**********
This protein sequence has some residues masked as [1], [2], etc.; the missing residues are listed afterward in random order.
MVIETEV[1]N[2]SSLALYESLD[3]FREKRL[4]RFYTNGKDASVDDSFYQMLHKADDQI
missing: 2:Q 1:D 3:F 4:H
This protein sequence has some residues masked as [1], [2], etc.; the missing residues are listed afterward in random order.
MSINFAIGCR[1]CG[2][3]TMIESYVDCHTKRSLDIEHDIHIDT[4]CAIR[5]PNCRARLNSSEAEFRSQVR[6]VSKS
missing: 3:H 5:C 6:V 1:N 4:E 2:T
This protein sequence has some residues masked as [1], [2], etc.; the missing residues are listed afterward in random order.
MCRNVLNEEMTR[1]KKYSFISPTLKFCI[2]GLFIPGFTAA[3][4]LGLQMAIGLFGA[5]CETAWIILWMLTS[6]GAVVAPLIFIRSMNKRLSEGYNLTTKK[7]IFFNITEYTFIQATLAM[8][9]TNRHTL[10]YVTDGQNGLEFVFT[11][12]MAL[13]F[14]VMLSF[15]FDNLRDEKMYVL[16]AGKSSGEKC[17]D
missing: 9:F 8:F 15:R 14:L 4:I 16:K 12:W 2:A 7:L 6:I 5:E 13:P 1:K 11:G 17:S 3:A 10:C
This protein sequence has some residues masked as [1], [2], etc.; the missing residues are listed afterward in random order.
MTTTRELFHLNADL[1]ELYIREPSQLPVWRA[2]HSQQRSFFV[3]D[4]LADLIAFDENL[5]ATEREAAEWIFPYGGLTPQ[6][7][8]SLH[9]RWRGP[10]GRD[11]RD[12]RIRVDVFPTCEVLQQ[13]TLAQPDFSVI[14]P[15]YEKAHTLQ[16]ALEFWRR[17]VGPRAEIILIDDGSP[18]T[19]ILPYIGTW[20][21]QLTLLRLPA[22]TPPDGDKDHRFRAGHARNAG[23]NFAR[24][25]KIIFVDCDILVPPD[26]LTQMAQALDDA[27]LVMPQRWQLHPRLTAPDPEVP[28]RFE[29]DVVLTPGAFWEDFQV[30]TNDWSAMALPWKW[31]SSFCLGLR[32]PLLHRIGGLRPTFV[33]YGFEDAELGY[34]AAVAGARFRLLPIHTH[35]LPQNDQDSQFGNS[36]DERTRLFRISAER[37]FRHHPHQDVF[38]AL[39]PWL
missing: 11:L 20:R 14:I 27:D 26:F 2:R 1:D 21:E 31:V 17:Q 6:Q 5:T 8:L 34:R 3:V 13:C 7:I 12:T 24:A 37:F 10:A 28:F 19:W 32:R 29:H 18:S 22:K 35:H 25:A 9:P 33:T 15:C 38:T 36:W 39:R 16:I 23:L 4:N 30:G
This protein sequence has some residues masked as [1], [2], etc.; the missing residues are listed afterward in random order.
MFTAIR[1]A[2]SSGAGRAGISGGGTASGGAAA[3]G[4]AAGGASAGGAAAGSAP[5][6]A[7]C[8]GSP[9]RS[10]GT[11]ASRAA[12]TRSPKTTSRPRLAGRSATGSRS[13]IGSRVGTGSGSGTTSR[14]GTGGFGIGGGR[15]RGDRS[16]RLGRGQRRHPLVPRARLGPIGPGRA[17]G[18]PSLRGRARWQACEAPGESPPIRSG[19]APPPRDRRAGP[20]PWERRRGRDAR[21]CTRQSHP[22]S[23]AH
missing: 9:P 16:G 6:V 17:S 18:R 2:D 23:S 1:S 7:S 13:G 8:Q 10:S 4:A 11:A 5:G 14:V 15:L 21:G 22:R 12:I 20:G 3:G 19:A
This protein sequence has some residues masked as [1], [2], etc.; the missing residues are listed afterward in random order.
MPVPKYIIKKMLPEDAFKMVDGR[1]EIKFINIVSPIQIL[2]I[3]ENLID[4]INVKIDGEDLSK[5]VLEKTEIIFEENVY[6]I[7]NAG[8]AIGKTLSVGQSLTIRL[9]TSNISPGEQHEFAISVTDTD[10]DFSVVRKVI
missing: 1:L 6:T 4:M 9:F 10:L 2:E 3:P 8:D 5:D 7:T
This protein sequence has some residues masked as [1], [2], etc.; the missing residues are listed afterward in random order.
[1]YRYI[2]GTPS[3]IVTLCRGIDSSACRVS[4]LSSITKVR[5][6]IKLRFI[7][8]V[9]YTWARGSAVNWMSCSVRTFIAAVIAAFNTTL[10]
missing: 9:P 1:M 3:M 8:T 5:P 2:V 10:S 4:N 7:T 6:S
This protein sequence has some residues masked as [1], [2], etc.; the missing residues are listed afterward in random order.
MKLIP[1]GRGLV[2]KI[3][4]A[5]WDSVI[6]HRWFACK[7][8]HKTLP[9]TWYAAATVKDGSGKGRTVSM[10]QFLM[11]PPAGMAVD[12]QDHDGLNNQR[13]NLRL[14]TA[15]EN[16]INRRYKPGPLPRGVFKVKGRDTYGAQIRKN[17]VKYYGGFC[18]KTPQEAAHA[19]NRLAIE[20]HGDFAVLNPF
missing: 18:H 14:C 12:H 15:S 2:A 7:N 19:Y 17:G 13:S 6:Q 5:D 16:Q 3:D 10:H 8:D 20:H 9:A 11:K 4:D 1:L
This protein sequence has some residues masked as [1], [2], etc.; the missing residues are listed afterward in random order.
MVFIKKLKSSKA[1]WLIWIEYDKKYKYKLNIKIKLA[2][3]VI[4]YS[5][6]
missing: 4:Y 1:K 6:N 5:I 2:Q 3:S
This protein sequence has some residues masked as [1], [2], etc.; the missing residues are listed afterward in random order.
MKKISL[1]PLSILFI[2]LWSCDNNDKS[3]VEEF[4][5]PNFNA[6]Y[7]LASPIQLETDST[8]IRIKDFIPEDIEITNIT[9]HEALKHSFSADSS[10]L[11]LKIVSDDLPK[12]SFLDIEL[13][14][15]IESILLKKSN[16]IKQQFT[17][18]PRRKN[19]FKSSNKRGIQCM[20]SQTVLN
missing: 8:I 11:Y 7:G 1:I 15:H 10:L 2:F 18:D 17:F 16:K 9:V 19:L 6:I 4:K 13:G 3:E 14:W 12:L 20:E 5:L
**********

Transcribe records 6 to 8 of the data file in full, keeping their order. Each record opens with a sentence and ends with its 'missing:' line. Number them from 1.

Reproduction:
This protein sequence has some residues masked as [1], [2], etc.; the missing residues are listed afterward in random order.
MPVPKYIIKKMLPEDAFKMVDGR[1]EIKFINIVSPIQIL[2]I[3]ENLID[4]INVKIDGEDLSK[5]VLEKTEIIFEENVY[6]I[7]NAG[8]AIGKTLSVGQSLTIRL[9]TSNISPGEQHEFAISVTDTD[10]DFSVVRKVI
missing: 1:L 6:T 4:M 9:F 10:L 2:E 3:P 8:D 5:D 7:T
This protein sequence has some residues masked as [1], [2], etc.; the missing residues are listed afterward in random order.
[1]YRYI[2]GTPS[3]IVTLCRGIDSSACRVS[4]LSSITKVR[5][6]IKLRFI[7][8]V[9]YTWARGSAVNWMSCSVRTFIAAVIAAFNTTL[10]
missing: 9:P 1:M 3:M 8:T 5:P 2:V 10:S 4:N 7:T 6:S
This protein sequence has some residues masked as [1], [2], etc.; the missing residues are listed afterward in random order.
MKLIP[1]GRGLV[2]KI[3][4]A[5]WDSVI[6]HRWFACK[7][8]HKTLP[9]TWYAAATVKDGSGKGRTVSM[10]QFLM[11]PPAGMAVD[12]QDHDGLNNQR[13]NLRL[14]TA[15]EN[16]INRRYKPGPLPRGVFKVKGRDTYGAQIRKN[17]VKYYGGFC[18]KTPQEAAHA[19]NRLAIE[20]HGDFAVLNPF
missing: 18:H 14:C 12:H 15:S 2:A 7:N 19:Y 17:G 13:S 6:Q 5:D 16:Q 3:D 10:H 8:D 20:H 9:A 11:K 4:D 1:L